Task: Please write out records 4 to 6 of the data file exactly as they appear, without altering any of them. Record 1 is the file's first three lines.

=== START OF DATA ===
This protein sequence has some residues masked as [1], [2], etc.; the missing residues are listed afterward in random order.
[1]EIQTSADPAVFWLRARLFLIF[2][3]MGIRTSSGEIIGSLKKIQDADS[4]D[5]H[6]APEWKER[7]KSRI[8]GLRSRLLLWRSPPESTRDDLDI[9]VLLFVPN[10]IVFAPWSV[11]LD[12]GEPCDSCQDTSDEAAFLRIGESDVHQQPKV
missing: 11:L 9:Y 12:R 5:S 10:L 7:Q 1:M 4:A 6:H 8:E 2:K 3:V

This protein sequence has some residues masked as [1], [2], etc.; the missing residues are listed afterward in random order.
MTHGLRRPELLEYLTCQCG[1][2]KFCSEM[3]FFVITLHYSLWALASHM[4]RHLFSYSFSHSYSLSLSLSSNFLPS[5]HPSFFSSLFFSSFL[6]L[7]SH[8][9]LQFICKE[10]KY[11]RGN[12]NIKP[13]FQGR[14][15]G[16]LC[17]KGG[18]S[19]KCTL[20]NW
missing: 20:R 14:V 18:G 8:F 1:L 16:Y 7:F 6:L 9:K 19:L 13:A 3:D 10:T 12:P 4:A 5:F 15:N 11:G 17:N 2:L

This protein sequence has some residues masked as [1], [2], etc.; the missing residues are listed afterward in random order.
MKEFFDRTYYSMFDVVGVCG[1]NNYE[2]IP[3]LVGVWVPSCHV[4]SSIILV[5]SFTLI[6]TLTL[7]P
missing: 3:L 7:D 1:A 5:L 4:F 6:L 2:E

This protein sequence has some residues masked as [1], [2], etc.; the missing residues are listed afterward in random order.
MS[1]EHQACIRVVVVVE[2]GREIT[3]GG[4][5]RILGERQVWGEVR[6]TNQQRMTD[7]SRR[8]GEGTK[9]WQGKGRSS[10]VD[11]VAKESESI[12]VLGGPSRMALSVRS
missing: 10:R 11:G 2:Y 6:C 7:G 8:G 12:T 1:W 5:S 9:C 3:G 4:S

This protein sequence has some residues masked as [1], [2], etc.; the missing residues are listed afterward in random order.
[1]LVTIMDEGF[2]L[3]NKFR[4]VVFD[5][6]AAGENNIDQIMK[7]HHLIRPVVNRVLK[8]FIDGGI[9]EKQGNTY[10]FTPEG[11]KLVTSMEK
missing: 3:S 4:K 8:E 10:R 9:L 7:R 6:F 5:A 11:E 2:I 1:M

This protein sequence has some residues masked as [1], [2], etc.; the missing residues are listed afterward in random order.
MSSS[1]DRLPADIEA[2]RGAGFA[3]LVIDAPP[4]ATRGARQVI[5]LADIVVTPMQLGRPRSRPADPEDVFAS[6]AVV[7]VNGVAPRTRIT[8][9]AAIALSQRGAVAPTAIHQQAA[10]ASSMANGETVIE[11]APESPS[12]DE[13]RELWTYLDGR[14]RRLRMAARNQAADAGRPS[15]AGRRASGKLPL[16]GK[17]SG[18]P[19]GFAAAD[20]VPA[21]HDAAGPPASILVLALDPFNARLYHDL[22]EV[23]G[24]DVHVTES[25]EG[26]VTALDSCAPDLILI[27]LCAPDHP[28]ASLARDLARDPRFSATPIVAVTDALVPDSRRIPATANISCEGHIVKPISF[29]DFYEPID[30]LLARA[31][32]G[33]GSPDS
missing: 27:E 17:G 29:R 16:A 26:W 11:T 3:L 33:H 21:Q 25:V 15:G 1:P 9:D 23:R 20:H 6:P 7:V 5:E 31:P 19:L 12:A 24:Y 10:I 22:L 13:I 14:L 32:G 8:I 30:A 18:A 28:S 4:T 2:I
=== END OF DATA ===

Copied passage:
This protein sequence has some residues masked as [1], [2], etc.; the missing residues are listed afterward in random order.
MS[1]EHQACIRVVVVVE[2]GREIT[3]GG[4][5]RILGERQVWGEVR[6]TNQQRMTD[7]SRR[8]GEGTK[9]WQGKGRSS[10]VD[11]VAKESESI[12]VLGGPSRMALSVRS
missing: 10:R 11:G 2:Y 6:C 7:G 8:G 12:T 1:W 5:S 9:C 3:G 4:S

This protein sequence has some residues masked as [1], [2], etc.; the missing residues are listed afterward in random order.
[1]LVTIMDEGF[2]L[3]NKFR[4]VVFD[5][6]AAGENNIDQIMK[7]HHLIRPVVNRVLK[8]FIDGGI[9]EKQGNTY[10]FTPEG[11]KLVTSMEK
missing: 3:S 4:K 8:E 10:R 9:L 7:R 6:F 5:A 11:E 2:I 1:M

This protein sequence has some residues masked as [1], [2], etc.; the missing residues are listed afterward in random order.
MSSS[1]DRLPADIEA[2]RGAGFA[3]LVIDAPP[4]ATRGARQVI[5]LADIVVTPMQLGRPRSRPADPEDVFAS[6]AVV[7]VNGVAPRTRIT[8][9]AAIALSQRGAVAPTAIHQQAA[10]ASSMANGETVIE[11]APESPS[12]DE[13]RELWTYLDGR[14]RRLRMAARNQAADAGRPS[15]AGRRASGKLPL[16]GK[17]SG[18]P[19]GFAAAD[20]VPA[21]HDAAGPPASILVLALDPFNARLYHDL[22]EV[23]G[24]DVHVTES[25]EG[26]VTALDSCAPDLILI[27]LCAPDHP[28]ASLARDLARDPRFSATPIVAVTDALVPDSRRIPATANISCEGHIVKPISF[29]DFYEPID[30]LLARA[31][32]G[33]GSPDS
missing: 27:E 17:G 29:R 16:A 26:W 11:T 3:L 33:H 21:Q 25:V 15:G 1:P 9:D 23:R 20:H 6:P 7:V 5:E 31:P 19:L 12:A 24:Y 10:I 22:L 13:I 14:L 32:G 8:I 30:A 18:A 28:S 4:T 2:I